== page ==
Politics, Propaganda, and Practicing What We Preach

by Adam McClendon August 11, 2016

“And the Lord’s servant must not be quarrelsome but kind to everyone, able to teach, patiently enduring evil, correcting his opponents with gentleness. God may perhaps grant them repentance leading to a knowledge of the truth.” 2 Timothy 2:24-25

In the wake of the political uncertainty and the cultural confusion of today’s society, how do we as Church leaders respond?

Well, from the looks of social media, I can tell you how many of us are responding - we are ticked, and to some degree rightly so. After all, religious freedoms are continually and increasingly under attack. Political options reflecting Christian values are becoming more and more rare. The world is twisting the truth of Christianity and if believers don’t fight back, what will happen?

I’m not sure what will happen in the immediate future, but I do know that our response to our lost world matters to God. Continually throughout the Scriptures, believers are challenged to respond to society in a way reflective of the amazing love and grace we have received from God. We are called to respond in a way reflective of God’s love for the world. We need to be very careful not to allow our theology of self-preservation prevent us from displaying the theology of John 3:16-17.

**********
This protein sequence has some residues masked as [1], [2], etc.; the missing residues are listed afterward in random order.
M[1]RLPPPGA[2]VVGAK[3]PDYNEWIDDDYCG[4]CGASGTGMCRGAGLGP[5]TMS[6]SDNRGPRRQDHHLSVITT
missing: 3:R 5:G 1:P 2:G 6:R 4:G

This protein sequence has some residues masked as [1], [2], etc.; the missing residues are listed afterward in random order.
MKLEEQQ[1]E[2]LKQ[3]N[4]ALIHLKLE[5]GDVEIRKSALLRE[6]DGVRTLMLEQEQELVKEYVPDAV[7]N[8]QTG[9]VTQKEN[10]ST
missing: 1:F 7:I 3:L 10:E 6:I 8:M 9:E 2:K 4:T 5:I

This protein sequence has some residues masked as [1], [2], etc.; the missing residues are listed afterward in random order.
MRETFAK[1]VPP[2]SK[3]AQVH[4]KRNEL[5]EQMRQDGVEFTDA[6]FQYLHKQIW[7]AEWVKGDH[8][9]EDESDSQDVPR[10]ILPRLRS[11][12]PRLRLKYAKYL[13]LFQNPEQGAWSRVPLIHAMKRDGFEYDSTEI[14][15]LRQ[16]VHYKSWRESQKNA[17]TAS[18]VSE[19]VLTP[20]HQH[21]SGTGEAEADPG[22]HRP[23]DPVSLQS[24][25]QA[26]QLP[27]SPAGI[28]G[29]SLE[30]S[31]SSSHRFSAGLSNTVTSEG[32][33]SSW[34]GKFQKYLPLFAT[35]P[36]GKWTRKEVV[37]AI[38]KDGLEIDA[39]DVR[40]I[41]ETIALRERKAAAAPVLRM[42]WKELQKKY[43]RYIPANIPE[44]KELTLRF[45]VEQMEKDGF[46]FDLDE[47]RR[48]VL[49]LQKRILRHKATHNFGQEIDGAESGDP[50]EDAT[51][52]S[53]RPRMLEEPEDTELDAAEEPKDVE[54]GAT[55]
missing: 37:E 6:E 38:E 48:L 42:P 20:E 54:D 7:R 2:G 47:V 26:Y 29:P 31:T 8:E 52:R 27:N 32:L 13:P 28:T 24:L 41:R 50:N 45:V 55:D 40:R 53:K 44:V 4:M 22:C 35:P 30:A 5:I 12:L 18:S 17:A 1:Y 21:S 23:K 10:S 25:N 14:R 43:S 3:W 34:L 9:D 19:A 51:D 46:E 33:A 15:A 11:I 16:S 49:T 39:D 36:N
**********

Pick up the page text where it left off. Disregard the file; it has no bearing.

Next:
That thought hit me the other day when I read 2 Timothy 2:24-25:

“And the Lord’s servant must not be quarrelsome but kind to everyone, able to teach, patiently enduring evil, correcting his opponents with gentleness. God may perhaps grant them repentance leading to a knowledge of the truth."

This wasn’t the first time that Paul communicated such truth. In his previous letter to Timothy, he explains that those selected to be elders in the church should have a good reputation with those outside the church (1 Tim 3:7).

This way of living isn’t restricted to mere church leadership. Peter also communicates this radical idea to the entirety of the Christian community (1 Peter 2:11-17). He actually tells us to honor everyone even the emperor. Such a command is even more unbelievable when we consider the political leadership of Paul and Peter’s day when they were writing to these saints.

So, as we respond to a hostile world, let us not forget what our parents and Sunday teachers taught us when we were kids. Because of Jesus’ work in our lives and the undeserved grace he showed us sinners, let us:

  • be kind,
  • be patient
  • be gentle

Let us not only preach the sovereignty of God, but also let us trust in God’s sovereignty ourselves and not lean on our own emotional responses.